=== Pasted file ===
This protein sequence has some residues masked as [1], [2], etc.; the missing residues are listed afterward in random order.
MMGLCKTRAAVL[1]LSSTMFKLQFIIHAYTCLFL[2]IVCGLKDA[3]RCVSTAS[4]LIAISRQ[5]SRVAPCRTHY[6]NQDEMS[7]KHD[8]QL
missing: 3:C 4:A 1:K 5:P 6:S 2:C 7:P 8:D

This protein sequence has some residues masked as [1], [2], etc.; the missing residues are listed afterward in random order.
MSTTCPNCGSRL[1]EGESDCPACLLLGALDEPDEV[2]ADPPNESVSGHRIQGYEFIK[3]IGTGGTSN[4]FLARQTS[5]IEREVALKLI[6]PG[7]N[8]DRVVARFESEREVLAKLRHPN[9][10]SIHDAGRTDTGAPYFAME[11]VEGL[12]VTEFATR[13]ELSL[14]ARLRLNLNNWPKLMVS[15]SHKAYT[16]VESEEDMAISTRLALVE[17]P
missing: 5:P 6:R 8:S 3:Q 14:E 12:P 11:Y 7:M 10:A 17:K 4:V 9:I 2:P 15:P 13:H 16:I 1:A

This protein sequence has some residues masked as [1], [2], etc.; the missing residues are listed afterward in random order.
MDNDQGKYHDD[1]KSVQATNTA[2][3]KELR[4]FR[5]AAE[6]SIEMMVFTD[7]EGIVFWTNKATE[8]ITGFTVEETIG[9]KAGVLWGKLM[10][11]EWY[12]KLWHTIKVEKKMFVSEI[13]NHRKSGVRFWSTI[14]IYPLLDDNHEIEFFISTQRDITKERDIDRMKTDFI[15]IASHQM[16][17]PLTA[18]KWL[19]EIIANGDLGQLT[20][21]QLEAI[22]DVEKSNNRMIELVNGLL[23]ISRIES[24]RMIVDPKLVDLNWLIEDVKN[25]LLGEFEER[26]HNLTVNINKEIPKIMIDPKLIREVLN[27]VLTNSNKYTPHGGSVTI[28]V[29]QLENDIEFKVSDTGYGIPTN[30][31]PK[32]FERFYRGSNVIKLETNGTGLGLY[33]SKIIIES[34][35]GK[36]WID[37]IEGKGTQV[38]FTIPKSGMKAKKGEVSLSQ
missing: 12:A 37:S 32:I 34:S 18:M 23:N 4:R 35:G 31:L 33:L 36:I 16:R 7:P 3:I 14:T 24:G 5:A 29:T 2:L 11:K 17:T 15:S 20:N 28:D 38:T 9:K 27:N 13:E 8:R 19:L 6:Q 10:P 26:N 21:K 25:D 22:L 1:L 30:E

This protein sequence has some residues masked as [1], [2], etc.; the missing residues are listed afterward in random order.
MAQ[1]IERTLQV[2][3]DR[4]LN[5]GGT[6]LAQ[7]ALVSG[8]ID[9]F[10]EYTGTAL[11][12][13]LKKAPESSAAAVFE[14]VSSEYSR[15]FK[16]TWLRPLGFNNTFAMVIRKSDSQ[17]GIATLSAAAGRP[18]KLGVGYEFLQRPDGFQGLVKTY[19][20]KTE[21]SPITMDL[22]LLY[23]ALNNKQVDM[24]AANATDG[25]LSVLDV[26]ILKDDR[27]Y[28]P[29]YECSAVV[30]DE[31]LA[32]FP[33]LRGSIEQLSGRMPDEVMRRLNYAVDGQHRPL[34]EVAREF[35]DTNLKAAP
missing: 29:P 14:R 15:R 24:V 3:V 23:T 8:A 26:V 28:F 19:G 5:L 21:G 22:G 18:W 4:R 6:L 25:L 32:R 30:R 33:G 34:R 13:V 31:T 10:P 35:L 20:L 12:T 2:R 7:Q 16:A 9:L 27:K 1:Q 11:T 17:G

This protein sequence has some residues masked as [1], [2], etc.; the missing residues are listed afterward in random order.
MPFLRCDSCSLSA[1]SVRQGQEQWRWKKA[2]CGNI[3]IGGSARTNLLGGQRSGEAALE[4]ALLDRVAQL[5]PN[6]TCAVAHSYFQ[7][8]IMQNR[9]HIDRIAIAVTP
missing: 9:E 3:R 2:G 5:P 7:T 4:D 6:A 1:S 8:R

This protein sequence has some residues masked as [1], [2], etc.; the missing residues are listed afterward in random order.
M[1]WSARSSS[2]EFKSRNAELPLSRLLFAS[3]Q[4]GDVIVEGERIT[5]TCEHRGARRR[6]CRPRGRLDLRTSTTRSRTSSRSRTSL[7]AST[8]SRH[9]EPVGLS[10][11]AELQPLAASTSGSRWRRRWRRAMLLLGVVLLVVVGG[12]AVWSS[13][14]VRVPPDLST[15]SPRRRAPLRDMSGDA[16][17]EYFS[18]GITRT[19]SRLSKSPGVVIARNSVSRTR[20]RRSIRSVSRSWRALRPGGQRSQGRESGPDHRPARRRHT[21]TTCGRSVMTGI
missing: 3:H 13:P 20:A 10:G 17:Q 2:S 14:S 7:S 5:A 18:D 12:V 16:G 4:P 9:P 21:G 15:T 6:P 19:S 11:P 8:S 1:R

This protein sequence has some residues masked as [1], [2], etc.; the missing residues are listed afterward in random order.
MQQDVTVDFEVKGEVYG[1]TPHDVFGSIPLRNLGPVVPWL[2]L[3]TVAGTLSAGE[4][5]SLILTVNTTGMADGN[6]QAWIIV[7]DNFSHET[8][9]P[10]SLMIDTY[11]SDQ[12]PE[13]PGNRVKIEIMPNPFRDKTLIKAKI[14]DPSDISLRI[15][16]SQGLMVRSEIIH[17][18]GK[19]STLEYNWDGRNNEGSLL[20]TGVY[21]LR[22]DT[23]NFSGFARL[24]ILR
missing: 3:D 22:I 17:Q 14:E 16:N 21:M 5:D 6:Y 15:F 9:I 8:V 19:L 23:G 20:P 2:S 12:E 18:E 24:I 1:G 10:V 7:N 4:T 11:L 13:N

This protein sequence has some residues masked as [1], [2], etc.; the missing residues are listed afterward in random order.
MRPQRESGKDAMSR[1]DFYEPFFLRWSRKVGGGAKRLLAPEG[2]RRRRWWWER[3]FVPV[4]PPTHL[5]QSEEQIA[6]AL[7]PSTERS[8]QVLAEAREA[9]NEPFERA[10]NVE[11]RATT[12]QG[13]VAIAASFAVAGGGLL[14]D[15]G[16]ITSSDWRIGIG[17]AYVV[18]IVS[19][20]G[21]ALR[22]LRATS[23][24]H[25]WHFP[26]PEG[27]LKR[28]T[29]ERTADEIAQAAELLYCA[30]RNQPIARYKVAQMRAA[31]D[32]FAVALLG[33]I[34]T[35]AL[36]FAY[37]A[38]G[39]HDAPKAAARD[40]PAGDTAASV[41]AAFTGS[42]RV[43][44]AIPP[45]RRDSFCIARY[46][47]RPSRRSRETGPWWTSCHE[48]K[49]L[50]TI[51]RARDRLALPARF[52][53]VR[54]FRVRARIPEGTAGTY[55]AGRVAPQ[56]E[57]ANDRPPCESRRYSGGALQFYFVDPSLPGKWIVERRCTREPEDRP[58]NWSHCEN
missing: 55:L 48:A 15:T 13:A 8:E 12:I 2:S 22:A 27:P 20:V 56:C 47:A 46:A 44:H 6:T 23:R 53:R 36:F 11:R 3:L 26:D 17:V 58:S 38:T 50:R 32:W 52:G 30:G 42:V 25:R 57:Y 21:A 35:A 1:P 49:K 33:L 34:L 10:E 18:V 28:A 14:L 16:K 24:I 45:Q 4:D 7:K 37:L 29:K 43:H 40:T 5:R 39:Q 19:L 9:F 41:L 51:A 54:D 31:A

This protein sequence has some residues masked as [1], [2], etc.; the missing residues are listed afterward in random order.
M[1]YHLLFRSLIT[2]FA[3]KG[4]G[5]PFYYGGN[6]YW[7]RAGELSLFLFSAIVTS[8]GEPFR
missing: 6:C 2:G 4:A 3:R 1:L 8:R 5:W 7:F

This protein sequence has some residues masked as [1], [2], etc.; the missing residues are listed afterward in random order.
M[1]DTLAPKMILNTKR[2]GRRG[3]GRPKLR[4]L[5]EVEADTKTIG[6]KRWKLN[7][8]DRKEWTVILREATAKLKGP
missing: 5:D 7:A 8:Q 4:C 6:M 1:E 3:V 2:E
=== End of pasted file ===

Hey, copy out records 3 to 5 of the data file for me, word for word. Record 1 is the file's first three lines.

This protein sequence has some residues masked as [1], [2], etc.; the missing residues are listed afterward in random order.
MDNDQGKYHDD[1]KSVQATNTA[2][3]KELR[4]FR[5]AAE[6]SIEMMVFTD[7]EGIVFWTNKATE[8]ITGFTVEETIG[9]KAGVLWGKLM[10][11]EWY[12]KLWHTIKVEKKMFVSEI[13]NHRKSGVRFWSTI[14]IYPLLDDNHEIEFFISTQRDITKERDIDRMKTDFI[15]IASHQM[16][17]PLTA[18]KWL[19]EIIANGDLGQLT[20][21]QLEAI[22]DVEKSNNRMIELVNGLL[23]ISRIES[24]RMIVDPKLVDLNWLIEDVKN[25]LLGEFEER[26]HNLTVNINKEIPKIMIDPKLIREVLN[27]VLTNSNKYTPHGGSVTI[28]V[29]QLENDIEFKVSDTGYGIPTN[30][31]PK[32]FERFYRGSNVIKLETNGTGLGLY[33]SKIIIES[34][35]GK[36]WID[37]IEGKGTQV[38]FTIPKSGMKAKKGEVSLSQ
missing: 12:A 37:S 32:I 34:S 18:M 23:N 4:R 35:G 31:L 33:L 36:I 16:R 7:P 3:I 14:T 24:G 5:A 29:T 2:L 11:K 17:T 15:S 20:N 28:D 38:T 9:K 27:N 13:E 8:R 19:L 6:Q 10:P 26:N 21:K 25:D 22:L 1:L 30:E

This protein sequence has some residues masked as [1], [2], etc.; the missing residues are listed afterward in random order.
MAQ[1]IERTLQV[2][3]DR[4]LN[5]GGT[6]LAQ[7]ALVSG[8]ID[9]F[10]EYTGTAL[11][12][13]LKKAPESSAAAVFE[14]VSSEYSR[15]FK[16]TWLRPLGFNNTFAMVIRKSDSQ[17]GIATLSAAAGRP[18]KLGVGYEFLQRPDGFQGLVKTY[19][20]KTE[21]SPITMDL[22]LLY[23]ALNNKQVDM[24]AANATDG[25]LSVLDV[26]ILKDDR[27]Y[28]P[29]YECSAVV[30]DE[31]LA[32]FP[33]LRGSIEQLSGRMPDEVMRRLNYAVDGQHRPL[34]EVAREF[35]DTNLKAAP
missing: 29:P 14:R 15:R 24:V 3:V 23:T 8:A 26:V 28:F 19:G 5:L 21:G 22:G 18:W 4:R 6:L 25:L 32:R 30:R 33:G 34:R 13:V 31:T 10:P 35:L 20:L 12:T 2:R 7:Q 16:A 9:L 27:K 1:Q 11:T 17:G

This protein sequence has some residues masked as [1], [2], etc.; the missing residues are listed afterward in random order.
MPFLRCDSCSLSA[1]SVRQGQEQWRWKKA[2]CGNI[3]IGGSARTNLLGGQRSGEAALE[4]ALLDRVAQL[5]PN[6]TCAVAHSYFQ[7][8]IMQNR[9]HIDRIAIAVTP
missing: 9:E 3:R 2:G 5:P 7:T 4:D 6:A 1:S 8:R